Content from the Brookings Institution India Center is now archived. After seven years of an impactful partnership, as of September 11, 2020, Brookings India is now the Centre for Social and Economic Progress, an independent public policy institution based in India.
In keeping with his reputation as the global disrupter-in-chief, US President Donald Trump’s unprecedented acceptance of a face-to-face meeting with North Korea’s strongman Kim Jong-un in May has created a political whiplash. While most experts have only focused on the nuclear dimension, this initiative, if it is to materialize, is likely to have international repercussions well beyond the nuclear realm.
In its most optimistic rendering, the Kim-Trump summit might be akin to the dramatic US opening up to China by president Richard Nixon in 1971-72. Nixon’s trip to China was a high-stakes gamble as there was no certainty that he would meet chairman Mao Zedong. However, the run-up to the historic Nixon-Mao summit and beyond significantly changed the course of international relations. Washington infamously tilted towards Pakistan and China, turned a blind eye to the ongoing brutality of the Cultural Revolution, supported China’s permanent membership of the UN Security Council, hastened the end of the Cold War, and contributed to China’s eventual economic rise. Consequently, today China has emerged as an economic and, increasingly, strategic peer to the US.
The upcoming summit’s most pessimistic outcome might be like the first and, perhaps, most disastrous meeting of the Cold War between the young and newly elected US president John F. Kennedy and the older and experienced Soviet dictator Nikita Khrushchev in Vienna in June 1961. The seasoned communist apparatchik pummelled and harangued the neophyte president. After the summit, Khrushchev dismissed the youthful president as “too intelligent and too weak” while Kennedy, a seasoned veteran of World War II, admitted that the meeting was the “roughest thing in my life”. Partly on account of his impression of Kennedy’s lack of resolve, Khrushchev felt emboldened to plant nuclear-tipped missiles in Cuba, engage in an eyeball-to-eyeball confrontation, and risk the possibility of a nuclear war.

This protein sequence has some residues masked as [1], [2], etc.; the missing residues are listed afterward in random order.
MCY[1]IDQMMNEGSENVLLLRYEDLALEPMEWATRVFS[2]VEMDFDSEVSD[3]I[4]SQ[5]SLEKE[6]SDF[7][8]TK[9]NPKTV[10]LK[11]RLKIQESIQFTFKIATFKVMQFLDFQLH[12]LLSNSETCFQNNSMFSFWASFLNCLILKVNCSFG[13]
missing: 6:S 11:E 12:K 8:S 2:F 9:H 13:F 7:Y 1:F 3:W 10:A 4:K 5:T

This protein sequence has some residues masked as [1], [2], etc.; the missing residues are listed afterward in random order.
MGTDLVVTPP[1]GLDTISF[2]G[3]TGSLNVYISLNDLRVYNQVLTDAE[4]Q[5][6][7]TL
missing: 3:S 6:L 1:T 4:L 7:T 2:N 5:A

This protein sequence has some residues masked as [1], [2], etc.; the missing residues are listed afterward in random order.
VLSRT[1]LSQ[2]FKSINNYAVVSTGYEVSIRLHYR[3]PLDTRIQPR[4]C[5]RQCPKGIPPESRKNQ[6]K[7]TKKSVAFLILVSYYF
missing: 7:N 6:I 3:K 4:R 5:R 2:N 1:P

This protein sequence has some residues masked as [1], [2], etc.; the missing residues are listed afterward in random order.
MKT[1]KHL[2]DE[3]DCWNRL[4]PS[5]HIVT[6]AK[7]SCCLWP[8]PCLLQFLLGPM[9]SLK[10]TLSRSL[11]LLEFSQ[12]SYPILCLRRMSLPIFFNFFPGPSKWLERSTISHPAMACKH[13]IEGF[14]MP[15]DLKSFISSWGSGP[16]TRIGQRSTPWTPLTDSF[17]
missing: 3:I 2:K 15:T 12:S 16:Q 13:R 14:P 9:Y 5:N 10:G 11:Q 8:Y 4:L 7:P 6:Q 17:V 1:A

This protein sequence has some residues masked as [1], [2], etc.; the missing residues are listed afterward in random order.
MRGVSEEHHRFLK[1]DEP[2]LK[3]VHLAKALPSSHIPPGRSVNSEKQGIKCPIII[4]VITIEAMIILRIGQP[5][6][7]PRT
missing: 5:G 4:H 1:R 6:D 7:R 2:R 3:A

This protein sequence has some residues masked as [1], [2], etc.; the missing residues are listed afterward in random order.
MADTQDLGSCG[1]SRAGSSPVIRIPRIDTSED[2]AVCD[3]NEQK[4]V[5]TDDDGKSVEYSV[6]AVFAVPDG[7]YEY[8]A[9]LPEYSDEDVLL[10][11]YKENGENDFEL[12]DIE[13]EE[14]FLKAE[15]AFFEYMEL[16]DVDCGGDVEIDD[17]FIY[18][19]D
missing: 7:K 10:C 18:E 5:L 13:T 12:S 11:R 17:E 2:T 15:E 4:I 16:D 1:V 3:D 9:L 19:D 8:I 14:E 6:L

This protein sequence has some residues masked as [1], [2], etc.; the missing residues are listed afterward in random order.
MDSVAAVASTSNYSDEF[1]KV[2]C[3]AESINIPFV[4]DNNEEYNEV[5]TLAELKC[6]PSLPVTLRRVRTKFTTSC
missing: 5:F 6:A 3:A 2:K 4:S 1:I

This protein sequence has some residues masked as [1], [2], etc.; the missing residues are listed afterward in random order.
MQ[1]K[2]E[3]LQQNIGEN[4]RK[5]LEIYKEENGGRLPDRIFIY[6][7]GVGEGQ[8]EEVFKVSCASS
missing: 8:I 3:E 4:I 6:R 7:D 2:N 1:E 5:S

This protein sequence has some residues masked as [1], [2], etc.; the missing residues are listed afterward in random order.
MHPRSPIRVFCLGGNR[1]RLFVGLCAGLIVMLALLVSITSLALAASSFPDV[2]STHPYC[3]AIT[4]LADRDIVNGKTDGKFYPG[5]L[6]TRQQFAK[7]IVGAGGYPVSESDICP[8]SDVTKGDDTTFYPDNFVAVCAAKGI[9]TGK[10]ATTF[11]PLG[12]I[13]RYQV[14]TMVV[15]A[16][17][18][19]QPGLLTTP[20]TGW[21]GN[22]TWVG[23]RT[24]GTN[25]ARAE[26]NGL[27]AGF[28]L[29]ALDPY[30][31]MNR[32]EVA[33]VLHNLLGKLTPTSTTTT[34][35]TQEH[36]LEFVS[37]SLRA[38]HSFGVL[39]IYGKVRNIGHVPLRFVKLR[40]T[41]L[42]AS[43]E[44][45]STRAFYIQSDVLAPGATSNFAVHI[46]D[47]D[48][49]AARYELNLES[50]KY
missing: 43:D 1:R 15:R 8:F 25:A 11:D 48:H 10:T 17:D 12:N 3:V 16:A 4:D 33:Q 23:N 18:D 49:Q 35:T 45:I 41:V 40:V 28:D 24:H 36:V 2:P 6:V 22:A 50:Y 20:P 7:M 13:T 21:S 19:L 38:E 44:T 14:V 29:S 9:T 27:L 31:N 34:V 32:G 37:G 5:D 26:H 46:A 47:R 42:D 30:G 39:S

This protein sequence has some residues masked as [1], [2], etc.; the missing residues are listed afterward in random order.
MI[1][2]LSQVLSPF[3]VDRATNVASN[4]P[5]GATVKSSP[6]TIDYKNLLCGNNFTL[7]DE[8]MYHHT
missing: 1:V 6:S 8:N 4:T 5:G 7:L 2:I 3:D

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President López Obrador's extension of the term of Supreme Court chief Arturo Zaldívar is part of his strong effort to recentralize power in the Mexican presidency and hollow out the independence and power of other Mexican institutions. His other moves to bend the justice system to his will include a reform that lowered the salary of judges but did not improve the quality of prosecutors and his unwillingness to allow an independent selection of the attorney general, with López Obrador himself retaining the power of appointment. His latest move with the two-year extension of Zaldívar’s term is especially worrisome. Zaldívar is also the president of the powerful Federal Judiciary Council. The council appoints and dismisses judges, sets career advancement rules and disciplines judges. Zaldívar will be setting the council’s and, thus, the whole judiciary’s, agenda and priorities for two years. This allows López Obrador to influence how courts will rule in cases regarding the executive branch, what cases they take up and the legality of new policies. These moves are taking place when the effectiveness of the judiciary in Mexico remains limited and deeply concerning. The attorney general’s office has proven weak, unwilling to take up key cases such as against the suspects in the brazen attack on Mexico City’s security minister, Omar García Harfuch—an event that symbolized the impunity with which Mexican criminal groups operate. Mexico’s justice system showed itself equally meek and disappointing in inadequately investigating the alleged complicity of former Mexican Defense Minister Salvador Cienfuegos and dismissing the case, potentially the most significant case of corruption and criminal collusion charges against a high-ranking Mexican official in two decades. A decade and a half after Mexico initiated its justice system reforms, 95 percent of federal cases still go unpunished. President López Obrador has scored some points, but the already precariously weak rule of law in Mexico, and thus the Mexican people, will suffer.